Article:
Jesus said, “Anyone who loves me will obey my teaching. My Father will love them, and we will come to them and make our home with them” (John 14:23). This statement is at the core of why we seek to obey God. For many of us, the term obedience has been engraved in our minds since we were children. We’ve been taught its importance but our hearts often have difficulty following through.
Second Chronicles 25:2 describes King Amaziah as a leader who “did what was right in the eyes of the Lord, but not wholeheartedly.” Like King Amaziah, we may realize that we are appointed by the Lord to do his work, but often find obedience to be cumbersome. Let’s consider ways we struggle with obedience and ways we can grow in this important virtue.
The Proper Mindset
To say it’s important to obey God without considering why obedience is important can lead to casual commitment. If our reasons for obeying God lay only inside the lines of our Bibles we may lose all connection to the heart. Obedience is a process and this process can become difficult without the proper mindset. Remembering the why can lead to a proper state of heart. Let’s go back to King Amaziah. As Judah prepared to go to war, Amaziah hired an additional 100,000 fighting men from Israel (see 2 Chronicles 25:6). “But a man of God came to him and said, ‘Your Majesty, these troops from Israel must not march with you, for the Lord is not with Israel—not with any of the people of Ephraim. Even if you go and fight courageously in battle, God will overthrow you before the enemy, for God has the power to help or to overthrow’” (vv. 7, 8).
In a world that personifies God as either loving and merciful or cruel and just, there seems to be little balance. At times I forget that the creator of the universe is capable of “overthrowing you before the enemy” and that such a reaction is contingent on my obedience. God is to be feared, just as God is one who loves and is to be loved. Viewing him as a loving and compassionate God, and at the same time a God who is powerful enough to overthrow any plan that runs counter to his will, should strengthen our resolve to obey him.
The Pursuit of Christlikeness
Busyness is the most common excuse I use to justify disobedience. Obedience can be costly and one of those costs involves time. When I find myself thinking I have too much going on in the day to take time to obey God, I’m recognizing the importance of obedience in my mind, but not my heart. It is a half-obedience.
How do I escape this? By being more like Christ. I think about the day it mattered most for Jesus to be obedient to his Father. We might say he had a lot going on the day he died. From washing the feet of his disciples and teaching them about the kingdom of God to the Passover observance. From his agonizing prayer time in the Garden of Gethsemane to Judas’s betrayal. From his arrest and trial to Peter’s denial, you could say that Jesus had a lot going on. All these events occurred before his crucifixion and death. From a human standpoint, such a level of obedience seems impossible to attain. Even so, it is a picture we can carry with us to help us remember that our obedience to God is in some way a reflection of Jesus’ obedience to his Father.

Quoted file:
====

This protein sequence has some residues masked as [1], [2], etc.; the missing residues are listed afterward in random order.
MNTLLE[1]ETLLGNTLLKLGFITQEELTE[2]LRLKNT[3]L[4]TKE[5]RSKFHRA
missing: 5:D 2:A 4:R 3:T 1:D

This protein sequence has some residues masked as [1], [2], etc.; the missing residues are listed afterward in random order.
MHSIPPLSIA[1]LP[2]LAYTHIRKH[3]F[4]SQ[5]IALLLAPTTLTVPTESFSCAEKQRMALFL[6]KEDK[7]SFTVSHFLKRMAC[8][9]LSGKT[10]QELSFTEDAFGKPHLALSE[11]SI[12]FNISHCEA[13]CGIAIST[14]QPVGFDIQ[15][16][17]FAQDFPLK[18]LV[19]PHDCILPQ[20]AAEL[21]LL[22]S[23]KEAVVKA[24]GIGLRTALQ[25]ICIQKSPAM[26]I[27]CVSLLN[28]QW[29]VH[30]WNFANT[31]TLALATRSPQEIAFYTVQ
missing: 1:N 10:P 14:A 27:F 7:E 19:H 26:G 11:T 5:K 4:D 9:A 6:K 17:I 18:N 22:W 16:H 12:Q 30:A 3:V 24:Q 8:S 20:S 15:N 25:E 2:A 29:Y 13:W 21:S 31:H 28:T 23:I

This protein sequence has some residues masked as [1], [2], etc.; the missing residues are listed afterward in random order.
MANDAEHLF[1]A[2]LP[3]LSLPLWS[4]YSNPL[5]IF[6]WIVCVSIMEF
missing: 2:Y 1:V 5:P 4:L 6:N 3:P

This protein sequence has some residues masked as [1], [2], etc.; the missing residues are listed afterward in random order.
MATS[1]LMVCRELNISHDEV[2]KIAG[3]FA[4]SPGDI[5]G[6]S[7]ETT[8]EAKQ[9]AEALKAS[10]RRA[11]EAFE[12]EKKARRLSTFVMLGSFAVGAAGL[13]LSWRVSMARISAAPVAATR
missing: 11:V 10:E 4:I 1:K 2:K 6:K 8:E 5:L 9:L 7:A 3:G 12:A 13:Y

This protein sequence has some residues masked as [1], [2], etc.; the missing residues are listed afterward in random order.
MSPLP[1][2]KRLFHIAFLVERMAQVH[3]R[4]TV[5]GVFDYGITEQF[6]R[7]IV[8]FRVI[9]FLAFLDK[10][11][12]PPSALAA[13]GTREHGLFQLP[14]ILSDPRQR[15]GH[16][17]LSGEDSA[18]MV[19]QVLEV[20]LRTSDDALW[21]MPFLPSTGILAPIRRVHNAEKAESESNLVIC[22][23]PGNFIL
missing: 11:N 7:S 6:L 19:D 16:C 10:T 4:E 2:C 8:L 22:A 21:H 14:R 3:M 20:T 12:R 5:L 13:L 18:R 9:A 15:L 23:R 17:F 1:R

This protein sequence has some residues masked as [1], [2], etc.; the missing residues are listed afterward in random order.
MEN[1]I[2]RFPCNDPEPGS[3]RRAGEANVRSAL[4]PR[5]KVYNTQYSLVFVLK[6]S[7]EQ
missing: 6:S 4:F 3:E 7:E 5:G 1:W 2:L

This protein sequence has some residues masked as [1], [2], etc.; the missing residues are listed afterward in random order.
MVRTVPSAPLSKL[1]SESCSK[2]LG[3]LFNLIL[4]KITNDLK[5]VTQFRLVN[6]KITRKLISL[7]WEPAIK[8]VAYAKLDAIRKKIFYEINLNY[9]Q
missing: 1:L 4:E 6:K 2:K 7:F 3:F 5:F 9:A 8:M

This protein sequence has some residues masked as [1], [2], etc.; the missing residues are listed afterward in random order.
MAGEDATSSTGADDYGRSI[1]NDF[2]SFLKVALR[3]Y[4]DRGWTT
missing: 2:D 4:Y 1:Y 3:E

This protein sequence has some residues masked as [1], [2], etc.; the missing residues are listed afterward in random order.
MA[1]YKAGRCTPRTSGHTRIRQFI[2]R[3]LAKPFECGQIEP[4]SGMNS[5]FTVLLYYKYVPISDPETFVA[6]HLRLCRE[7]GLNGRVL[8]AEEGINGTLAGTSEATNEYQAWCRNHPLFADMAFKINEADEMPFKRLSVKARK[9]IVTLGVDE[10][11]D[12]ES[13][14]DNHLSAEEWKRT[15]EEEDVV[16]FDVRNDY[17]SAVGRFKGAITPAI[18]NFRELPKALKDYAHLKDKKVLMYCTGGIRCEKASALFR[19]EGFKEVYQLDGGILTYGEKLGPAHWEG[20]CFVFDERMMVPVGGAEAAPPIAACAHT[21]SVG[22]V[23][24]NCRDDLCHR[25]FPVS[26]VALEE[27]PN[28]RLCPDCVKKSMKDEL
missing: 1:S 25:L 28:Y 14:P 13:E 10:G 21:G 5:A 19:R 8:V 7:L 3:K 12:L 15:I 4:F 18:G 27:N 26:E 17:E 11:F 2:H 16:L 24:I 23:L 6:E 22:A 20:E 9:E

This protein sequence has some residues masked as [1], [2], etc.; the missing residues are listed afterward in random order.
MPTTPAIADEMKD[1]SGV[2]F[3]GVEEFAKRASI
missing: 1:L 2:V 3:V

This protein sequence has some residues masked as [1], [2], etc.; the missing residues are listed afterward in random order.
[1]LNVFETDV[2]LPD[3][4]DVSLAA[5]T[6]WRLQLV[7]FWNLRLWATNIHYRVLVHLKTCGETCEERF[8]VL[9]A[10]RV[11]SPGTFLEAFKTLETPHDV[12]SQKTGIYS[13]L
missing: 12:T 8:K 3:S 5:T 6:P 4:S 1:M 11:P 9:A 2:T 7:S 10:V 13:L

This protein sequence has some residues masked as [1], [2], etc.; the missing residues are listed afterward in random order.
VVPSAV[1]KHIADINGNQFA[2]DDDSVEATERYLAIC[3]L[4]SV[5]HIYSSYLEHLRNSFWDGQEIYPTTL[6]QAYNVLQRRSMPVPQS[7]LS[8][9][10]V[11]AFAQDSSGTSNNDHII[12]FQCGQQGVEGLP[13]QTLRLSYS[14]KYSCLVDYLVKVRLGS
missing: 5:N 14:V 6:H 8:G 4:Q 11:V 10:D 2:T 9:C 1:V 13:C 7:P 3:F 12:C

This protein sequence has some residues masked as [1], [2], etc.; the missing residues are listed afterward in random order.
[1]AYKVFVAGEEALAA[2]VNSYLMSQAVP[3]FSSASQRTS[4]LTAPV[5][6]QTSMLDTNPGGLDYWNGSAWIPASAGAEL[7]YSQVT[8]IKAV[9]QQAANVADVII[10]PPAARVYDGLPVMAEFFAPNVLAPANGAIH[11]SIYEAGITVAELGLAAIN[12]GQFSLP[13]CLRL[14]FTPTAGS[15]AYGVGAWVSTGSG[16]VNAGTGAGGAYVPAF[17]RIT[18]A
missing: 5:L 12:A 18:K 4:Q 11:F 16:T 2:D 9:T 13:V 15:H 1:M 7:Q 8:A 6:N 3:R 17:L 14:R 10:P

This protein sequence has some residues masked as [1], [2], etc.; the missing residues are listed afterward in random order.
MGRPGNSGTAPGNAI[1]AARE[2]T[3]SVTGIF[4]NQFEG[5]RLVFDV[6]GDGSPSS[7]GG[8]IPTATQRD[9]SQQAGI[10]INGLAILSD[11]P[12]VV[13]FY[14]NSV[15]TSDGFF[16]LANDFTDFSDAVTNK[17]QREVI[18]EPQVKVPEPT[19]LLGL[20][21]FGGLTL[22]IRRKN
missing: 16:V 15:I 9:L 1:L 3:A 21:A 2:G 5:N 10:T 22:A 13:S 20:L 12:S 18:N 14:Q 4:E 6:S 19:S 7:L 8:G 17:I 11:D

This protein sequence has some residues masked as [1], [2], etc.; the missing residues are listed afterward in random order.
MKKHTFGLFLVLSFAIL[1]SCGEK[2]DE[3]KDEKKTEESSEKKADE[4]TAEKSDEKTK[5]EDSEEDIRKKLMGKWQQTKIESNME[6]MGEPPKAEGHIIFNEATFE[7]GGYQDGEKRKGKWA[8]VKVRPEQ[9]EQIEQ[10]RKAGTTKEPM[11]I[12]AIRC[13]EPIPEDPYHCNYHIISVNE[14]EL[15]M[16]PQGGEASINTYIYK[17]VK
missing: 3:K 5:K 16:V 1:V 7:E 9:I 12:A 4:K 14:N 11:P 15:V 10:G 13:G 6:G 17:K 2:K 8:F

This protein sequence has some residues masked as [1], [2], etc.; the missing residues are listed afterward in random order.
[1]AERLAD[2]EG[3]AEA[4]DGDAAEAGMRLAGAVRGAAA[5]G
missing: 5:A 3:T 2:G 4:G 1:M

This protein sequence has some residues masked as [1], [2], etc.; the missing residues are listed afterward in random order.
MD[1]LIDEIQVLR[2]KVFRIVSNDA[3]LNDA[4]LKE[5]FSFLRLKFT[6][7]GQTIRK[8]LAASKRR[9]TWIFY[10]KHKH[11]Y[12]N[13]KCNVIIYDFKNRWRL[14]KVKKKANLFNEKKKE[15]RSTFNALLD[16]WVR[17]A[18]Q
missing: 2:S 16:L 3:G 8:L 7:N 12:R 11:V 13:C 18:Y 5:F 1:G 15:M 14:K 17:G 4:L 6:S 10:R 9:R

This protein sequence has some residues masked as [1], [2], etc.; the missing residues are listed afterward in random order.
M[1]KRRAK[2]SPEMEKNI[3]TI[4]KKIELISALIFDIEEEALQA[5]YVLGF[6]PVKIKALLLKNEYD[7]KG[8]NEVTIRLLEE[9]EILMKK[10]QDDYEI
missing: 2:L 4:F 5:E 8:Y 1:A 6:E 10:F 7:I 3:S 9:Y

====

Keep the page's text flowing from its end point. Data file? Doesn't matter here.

For God, Not Self
Sometimes we treat God like a vending machine. We slide pennies into the coin slot and expect gold in return. In my recent work, Essence of An Age: A Collection of Poetry and Prose, I wrote,
I wish I didn’t have to pay
with indignation and denial
as if they were diamonds I’m sliding
into a vending machine for a can of vinegar.
We may bring a similar attitude to our obedience. We obey, but we obey begrudgingly—with indignation and denial. We deny that we are expecting a reward. But we become indignant when the reward is withheld. This is not to say that all obedience is without reward. Isaiah 1:19 promises, “If you are willing and obedient, you will eat the good things of the land.” Viewed correctly, it depends on the reward we’re seeking, because in many ways the reward is the reason we obey. We obey in order to have a personal relationship with our Creator. Another way of saying it is that the reward for obedience doesn’t just come from God; the reward is God.
A heart that aims to be wholly obedient can be hindered by many things. If you struggle with obedience, you’re not alone. Wanting to obey but faltering in obedience is a dilemma faced by Christians everywhere. Even a third of the angels, beings who dwelled in the presence of God, failed at this. Second Peter 2:4 reminds us that “God did not spare angels when they sinned, but sent them to hell, putting them in chains of darkness to be held for judgment.” This is another reminder of how a mindset can be properly adjusted. Above all, remember the example Christ himself gave us. If he was willing to obey God from a perfect heart, then I should be willing to obey God from a less than perfect heart. “As the Father has loved me, so have I loved you. Now remain in my love. If you keep my commands, you will remain in my love, just as I have kept my Father’s commands and remain in his love. I have told you this so that my joy may be in you and that your joy may be complete” (John 15:9-11).
Lydia Redwine is a young author from Cincinnati, Ohio, who, by the age of 18, has self-published a fantasy novel and a collection of poetry in pursuit of creating work that is both fresh and impacting.